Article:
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Thabametsi coal-fired power station threatens local communities’ water security, and poses climate change risk

February 28, 2017 at 1:36 pm

Tutuka Power Station in Mpumalanga, an existing coal-fired power plant operated by Eskom. Picture: James Oatway for CER
Tutuka Power Station in Mpumalanga, an existing coal-fired power plant operated by Eskom. Picture: James Oatway for CER

Earthlife Africa Johannesburg (ELA), represented by the Centre for Environmental Rights (CER), yesterday submitted comments on the draft climate change impact assessment for the Thabametsi power station.

The impact assessment was made available for public comment in January 2017 following the Minister of Environmental Affairs’ decision to order Thabametsi to conduct an assessment of the climate change impacts of the proposed coal-fired power station in water-stressed Limpopo. At the same time, the Minister decided to uphold the proposed power station’s environmental authorisation – a decision which ELA will be challenging in court from Thursday.

ELA’s case is based on the fact that climate change impacts are significant environmental impacts, given the impacts that climate change will have and is having on water availability and temperature increases for example, particularly in respect of a proposed coal-fired power station. Coal-fired power stations are South Africa’s single largest source of greenhouse gas (GHG) emissions. ELA argues that the environmental impact assessment (EIA) for Thabametsi did not adequately assess the climate change impacts of the power station, and that these impacts should have been assessed before a decision was made on whether to authorise the power station.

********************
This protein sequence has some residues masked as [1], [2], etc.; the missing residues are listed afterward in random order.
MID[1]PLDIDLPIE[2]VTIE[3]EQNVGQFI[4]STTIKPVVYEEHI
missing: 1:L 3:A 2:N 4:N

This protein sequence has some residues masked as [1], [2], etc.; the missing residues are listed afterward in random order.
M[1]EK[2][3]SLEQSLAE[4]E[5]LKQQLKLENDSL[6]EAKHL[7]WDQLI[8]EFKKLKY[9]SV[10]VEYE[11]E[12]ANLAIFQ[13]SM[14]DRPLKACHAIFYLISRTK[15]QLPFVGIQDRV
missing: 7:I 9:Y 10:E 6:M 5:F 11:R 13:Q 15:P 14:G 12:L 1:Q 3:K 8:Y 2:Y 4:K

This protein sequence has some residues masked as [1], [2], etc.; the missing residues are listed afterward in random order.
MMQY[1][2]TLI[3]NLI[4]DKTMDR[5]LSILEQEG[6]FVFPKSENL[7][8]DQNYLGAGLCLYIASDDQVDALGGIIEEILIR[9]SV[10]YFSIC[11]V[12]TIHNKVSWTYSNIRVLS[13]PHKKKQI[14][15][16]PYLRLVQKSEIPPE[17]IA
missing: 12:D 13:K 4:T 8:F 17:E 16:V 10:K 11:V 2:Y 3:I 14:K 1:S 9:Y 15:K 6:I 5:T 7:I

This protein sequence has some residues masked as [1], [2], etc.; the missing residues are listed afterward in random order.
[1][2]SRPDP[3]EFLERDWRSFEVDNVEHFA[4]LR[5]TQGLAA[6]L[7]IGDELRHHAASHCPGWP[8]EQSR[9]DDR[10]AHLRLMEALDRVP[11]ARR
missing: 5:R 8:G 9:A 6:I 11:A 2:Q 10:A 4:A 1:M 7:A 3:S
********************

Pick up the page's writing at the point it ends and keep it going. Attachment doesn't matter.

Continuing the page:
Thabametsi and the State however, argue that Thabametsi’s EIA did consider climate change; that there is, in any event, no legal obligation to assess climate change impacts; and that the Department of Environmental Affairs (DEA) can subsequently amend the conditions of the authorisation, and the authorisation can be revoked if those conditions are not being complied with.

The climate change impact assessment released for public comment by independent consultants appointed by Thabametsi states, inter alia, that:

  • The magnitude of the power station’s emissions (8.2 million tons of CO2 equivalent per year) is very large based on a GHG magnitude scale drawing from various international lender organisation standards;
  • The plant does not represent an improvement on the emissions intensity of South Africa’s grid, but only represents an improvement (from a GHG emissions perspective) on South Africa’s three oldest coal-fired power plants – Camden, Hendrina and Arnot;
  • the impacts of climate change particularly on water availability, water quality and temperature increases are likely to pose a high risk to the power station in the short to long-term future; and
  • drought conditions have historically negatively impacted local communities, including farmers and other rural residents directly dependent on water supplies for cattle farming and other agriculture in the Lephalale. Increased water stress may bring about increased community concerns and tension, and the increased dry spells/drought events will affect communities and may threaten Thabamesti’s “social licence to operate”.